SAN DIMAS -- Standing under hot and hazy skies with the San Gabriel Mountains behind him, President Obama set aside 346,000 acres of U.S. forestland as a national monument Friday.

Calling it “an issue of social justice,” Obama said that “for a lot of urban families, this is their only big outdoor space.”

“The story of the San Gabriel Mountains is, in many way, the story of America,” the president said. “It’s the story of communities exploring the Great West.”

The decision to provide new federal protections for the area, which accounts for 70 percent of Los Angeles County’s open space, drew plaudits from lawmakers and community groups even as it sparked a small protest by the grounds of the county park where Obama was speaking.

Belinda Faustinos, deputy chair of the San Gabriel Mountains Forever, called the move “a victory for our community.”

“For Latinos, this is especially significant,” Faustino told the audience, adding that there are “extreme pockets of disadvantaged communities who now will be able to access these mountains.”

While land rights groups and some residents have warned the new status could lead to restrictions on what activities can take place on the mountain range, Rep. Judy Chu (D-Calif.) said the designation would increase the flow of federal dollars to the area.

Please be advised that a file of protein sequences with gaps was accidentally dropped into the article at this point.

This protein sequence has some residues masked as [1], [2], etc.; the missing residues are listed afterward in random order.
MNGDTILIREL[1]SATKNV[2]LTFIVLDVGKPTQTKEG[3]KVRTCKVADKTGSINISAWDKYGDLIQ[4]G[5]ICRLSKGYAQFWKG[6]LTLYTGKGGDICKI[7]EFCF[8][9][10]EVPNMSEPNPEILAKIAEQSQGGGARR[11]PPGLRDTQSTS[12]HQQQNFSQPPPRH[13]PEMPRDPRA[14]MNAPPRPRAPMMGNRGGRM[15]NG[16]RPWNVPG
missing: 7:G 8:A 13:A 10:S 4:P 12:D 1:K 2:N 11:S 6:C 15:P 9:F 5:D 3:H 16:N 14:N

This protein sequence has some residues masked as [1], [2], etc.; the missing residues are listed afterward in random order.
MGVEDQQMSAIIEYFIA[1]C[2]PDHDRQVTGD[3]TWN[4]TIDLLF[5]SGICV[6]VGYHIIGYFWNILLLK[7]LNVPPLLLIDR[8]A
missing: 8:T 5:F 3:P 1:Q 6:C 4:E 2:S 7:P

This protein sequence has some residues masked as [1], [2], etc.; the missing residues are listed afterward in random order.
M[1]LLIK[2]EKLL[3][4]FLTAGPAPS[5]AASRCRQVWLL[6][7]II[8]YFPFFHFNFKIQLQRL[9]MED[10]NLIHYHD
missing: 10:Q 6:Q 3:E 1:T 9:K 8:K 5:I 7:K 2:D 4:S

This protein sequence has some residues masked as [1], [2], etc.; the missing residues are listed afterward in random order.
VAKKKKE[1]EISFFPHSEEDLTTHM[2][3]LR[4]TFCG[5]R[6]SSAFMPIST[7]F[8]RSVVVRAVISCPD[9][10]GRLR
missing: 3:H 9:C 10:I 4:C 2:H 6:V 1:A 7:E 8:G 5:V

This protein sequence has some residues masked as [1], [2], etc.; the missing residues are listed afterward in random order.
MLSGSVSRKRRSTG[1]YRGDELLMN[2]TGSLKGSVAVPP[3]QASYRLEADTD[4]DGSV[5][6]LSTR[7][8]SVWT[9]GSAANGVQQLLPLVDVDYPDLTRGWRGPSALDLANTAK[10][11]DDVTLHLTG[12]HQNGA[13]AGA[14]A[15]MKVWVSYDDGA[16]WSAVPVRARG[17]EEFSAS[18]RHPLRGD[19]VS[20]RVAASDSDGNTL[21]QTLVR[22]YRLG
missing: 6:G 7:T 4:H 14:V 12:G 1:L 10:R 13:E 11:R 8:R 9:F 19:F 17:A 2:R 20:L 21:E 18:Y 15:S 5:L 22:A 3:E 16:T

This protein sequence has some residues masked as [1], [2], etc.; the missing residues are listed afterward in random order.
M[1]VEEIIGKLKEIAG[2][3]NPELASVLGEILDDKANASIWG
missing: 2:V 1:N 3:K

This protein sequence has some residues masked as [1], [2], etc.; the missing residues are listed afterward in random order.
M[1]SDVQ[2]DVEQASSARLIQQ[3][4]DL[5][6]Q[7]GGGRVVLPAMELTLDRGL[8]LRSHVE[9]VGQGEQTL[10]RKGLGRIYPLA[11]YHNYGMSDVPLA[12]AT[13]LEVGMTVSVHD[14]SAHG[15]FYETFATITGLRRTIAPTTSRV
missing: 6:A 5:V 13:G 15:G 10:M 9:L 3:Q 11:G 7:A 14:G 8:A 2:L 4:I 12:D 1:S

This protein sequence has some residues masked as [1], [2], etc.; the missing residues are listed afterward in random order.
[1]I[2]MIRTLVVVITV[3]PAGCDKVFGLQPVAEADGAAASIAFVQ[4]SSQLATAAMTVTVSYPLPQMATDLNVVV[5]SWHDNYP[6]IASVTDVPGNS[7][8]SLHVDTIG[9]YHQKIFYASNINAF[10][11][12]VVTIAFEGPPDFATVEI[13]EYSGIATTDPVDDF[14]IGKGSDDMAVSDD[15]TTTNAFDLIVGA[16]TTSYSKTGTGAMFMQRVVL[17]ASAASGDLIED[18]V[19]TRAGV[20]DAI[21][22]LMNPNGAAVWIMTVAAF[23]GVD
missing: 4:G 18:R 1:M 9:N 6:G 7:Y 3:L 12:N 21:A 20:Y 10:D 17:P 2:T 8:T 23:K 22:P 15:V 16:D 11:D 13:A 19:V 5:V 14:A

“This will not take away water. This will not take away off-road vehicle use,” said Chu, who introduced legislation in June to make the area into a national recreation area. “Instead, what we will have are more resources to deal with the challenges that come with the recreational use that’s up there.”

On Friday Agriculture Secretary Tom Vilsack announced the U.S. Forest Service would invest more than $1 million in additional education staff and maintenance work on the monument’s trails and picnic areas. Private groups can now provide designated funds to the monument: the National Forest Foundation announced it will commit $3 million, while another group of foundations pledged to raise $500,000.

But Chuck Cushman, who heads the American Land Rights Association, said the Forest Service was merely taking money from the same budget it uses to support all U.S. forests.

“Obviously the monument process is one area where democracy and public participation doesn’t matter,” Cushman said. “We’re going to make the Democrat members of Congress responsible for these monuments. These congressmen and these senators can stop them if they want.”

Brian O’Donnell, executive director of the Conservation Lands Foundation, said the president’s decision to create a 13th national monument had broad public support.

“Californians aren’t the only ones celebrating this new national monument, all Americans benefit when their voices are heard and [he] acts in the long-term interests of the nation,” he said.